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physorg - latest science and technology news stories
  • Scientist modifies digital cinema technology for future space missions
    Rochester Institute of Technology researchers are developing and testing an astronomical imager inspired by an Oscar-award winning cinema projection system.
  • A flexible, low-cost technique could lead to the mass production of microelectromechanical systems
    Making increasingly smaller microelectromechanical systems (MEMS) has proved very challenging, limiting their anticipated potential. Now, researchers at A*STAR have developed a versatile and cost-effective technique for making devices with much greater precision and reliability for use in biotechnology and medical applications.
  • New approach to measuring stickiness could aid micro-device design
    Brown University engineers have devised a new method of measuring the stickiness of micro-scale surfaces. The technique, described in Proceedings of the Royal Society A, could be useful in designing and building micro-electro-mechanical systems (MEMS), devices with microscopic moving parts.
  • Engineering team develops radiation-resistant computers capable of high-performance computing in the harshness of space
    In T minus 8,760 hours, or roughly one year, the Space Test Program-Houston 6 (STP-H6) hybrid and reconfigurable space supercomputer will board the International Space Station. The newest mission to the ISS featuring research and technology from the University of Pittsburgh's NSF Center for Space, High-performance, and Resilient Computing (SHREC) will bring an unprecedented amount of computing power into space and invaluable research opportunities from the ground station on Pitt's Oakland campus.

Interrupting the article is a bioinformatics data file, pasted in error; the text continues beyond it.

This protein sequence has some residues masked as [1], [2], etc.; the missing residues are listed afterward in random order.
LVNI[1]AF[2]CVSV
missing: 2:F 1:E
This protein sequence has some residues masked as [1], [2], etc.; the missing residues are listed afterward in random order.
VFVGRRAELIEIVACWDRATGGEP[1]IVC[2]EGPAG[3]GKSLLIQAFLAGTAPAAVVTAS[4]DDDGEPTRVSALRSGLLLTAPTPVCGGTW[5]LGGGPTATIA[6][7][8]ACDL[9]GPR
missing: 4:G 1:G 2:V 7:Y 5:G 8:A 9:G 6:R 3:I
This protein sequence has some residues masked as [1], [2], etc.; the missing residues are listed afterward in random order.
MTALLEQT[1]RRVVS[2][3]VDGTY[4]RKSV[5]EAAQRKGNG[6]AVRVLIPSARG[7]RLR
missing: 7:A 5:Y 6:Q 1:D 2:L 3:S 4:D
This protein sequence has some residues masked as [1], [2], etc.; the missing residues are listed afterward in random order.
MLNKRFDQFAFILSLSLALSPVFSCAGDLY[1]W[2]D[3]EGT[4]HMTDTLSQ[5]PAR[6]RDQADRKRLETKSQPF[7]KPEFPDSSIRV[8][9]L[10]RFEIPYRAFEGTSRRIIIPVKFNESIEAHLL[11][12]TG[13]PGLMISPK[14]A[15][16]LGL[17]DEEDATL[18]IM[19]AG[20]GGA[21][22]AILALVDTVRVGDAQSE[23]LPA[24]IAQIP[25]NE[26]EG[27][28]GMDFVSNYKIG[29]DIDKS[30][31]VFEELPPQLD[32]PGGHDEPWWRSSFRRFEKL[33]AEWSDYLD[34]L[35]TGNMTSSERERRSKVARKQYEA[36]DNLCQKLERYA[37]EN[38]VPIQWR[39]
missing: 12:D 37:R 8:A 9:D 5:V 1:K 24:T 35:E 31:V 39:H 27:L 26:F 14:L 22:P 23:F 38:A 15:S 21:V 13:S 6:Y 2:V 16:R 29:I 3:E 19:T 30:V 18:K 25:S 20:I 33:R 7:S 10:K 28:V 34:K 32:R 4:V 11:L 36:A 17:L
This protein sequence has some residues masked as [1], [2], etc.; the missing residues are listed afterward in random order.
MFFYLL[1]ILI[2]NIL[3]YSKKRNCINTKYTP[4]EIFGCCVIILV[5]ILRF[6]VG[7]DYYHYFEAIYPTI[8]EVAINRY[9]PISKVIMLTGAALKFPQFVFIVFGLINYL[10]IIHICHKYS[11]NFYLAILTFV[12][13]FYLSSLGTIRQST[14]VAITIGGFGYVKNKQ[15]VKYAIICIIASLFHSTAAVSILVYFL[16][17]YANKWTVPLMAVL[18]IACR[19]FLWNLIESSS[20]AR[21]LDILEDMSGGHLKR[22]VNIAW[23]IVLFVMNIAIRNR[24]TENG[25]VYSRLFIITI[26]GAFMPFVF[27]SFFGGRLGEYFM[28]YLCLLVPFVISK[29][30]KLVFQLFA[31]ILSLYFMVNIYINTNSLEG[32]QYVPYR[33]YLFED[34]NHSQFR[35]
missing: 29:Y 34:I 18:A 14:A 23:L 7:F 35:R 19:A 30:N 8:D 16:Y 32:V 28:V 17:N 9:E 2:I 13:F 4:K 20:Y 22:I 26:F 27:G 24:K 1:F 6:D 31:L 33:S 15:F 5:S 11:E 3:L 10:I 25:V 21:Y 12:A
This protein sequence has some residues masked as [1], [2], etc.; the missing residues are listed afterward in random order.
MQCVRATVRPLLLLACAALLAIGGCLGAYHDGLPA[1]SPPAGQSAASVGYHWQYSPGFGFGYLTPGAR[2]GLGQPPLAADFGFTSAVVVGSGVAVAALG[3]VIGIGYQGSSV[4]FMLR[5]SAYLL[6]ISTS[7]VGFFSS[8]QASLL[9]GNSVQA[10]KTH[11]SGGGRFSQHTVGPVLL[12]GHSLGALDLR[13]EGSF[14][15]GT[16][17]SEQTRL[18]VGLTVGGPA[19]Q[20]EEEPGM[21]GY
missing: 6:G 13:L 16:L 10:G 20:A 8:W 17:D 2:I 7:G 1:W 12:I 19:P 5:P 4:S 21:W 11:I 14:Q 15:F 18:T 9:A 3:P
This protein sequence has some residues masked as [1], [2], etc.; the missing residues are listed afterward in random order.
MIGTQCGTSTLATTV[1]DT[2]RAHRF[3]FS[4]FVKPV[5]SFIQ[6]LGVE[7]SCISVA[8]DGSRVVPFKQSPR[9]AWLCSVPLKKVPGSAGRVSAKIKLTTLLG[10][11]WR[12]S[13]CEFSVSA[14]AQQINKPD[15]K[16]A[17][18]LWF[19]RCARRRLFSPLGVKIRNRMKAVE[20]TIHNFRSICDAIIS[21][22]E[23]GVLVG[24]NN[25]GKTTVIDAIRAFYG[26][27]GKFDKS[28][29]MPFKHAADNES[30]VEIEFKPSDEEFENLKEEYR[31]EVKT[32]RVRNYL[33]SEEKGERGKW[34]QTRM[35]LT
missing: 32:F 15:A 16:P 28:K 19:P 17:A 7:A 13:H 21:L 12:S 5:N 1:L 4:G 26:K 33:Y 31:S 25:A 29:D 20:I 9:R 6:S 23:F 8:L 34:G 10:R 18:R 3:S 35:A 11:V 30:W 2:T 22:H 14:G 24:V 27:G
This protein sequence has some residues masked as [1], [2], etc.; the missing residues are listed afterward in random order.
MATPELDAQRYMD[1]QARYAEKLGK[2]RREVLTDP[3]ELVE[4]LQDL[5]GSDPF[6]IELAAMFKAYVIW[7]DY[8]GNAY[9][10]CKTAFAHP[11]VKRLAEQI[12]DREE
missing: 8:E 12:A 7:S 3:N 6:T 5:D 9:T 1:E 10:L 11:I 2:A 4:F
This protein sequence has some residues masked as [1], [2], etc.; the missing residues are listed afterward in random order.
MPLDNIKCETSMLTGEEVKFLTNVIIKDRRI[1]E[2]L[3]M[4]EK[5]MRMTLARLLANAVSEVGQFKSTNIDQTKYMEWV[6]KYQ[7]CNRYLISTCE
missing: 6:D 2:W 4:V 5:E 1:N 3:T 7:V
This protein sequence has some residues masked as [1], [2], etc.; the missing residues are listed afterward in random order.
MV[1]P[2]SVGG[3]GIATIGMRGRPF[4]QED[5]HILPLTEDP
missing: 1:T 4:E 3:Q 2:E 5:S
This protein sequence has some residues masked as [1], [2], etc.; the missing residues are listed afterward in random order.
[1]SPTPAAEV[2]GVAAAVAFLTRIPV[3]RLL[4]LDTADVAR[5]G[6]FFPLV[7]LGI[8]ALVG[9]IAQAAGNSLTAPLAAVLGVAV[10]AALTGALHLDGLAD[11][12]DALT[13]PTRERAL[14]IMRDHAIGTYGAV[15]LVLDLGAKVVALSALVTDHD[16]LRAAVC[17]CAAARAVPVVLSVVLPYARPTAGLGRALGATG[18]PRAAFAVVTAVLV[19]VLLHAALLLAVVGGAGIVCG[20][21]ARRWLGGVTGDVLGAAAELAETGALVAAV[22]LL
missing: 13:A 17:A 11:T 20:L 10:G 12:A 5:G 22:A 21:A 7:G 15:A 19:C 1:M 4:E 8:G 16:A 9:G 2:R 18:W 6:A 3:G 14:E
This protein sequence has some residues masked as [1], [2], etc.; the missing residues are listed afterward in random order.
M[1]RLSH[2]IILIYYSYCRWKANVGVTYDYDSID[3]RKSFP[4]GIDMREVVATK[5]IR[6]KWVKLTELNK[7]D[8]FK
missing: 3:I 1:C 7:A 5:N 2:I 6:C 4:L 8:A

• A marriage of light-manipulation technologies
    Researchers have, for the first time, integrated two technologies widely used in applications such as optical communications, bio-imaging and Light Detection and Ranging (LIDAR) systems that scan the surroundings of self-driving cars and trucks.
  • MEMS chips get metatlenses
    Lens technologies have advanced across all scales, from digital cameras and high bandwidth in fiber optics to the LIGO lab instruments. Now, a new lens technology that could be produced using standard computer-chip technology is emerging and could replace the bulky layers and complex geometries of traditional curved lenses.
  • High-sensitivity low-power MEMS accelerometer for detecting extremely weak ground and building vibrations
    Hitachi Ltd. today announced the development of a high-sensitivity low-power MEMS accelerometer that can detect extremely weak ground and building vibrations by combining sophisticated MEMS technology with circuit technology. The sensor achieves a comparable sensitivity to that of sensors for oil & gas exploration (noise level 30ng/√Hz) with less than half the power consumption (20mW). Hitachi intends to apply this sensor to various applications including next generation oil & gas exploration, and infrastructure monitoring, to contribute to the realization of a comfortable, safe and secure society.
  • Optically tunable microwave antennas for 5G applications
    Multiband tunable antennas are a critical part of many communication and radar systems. New research by engineers at the University of Bristol has shown significant advances in antennas by using optically induced plasmas in silicon to tune both radiation patterns and operation frequency.


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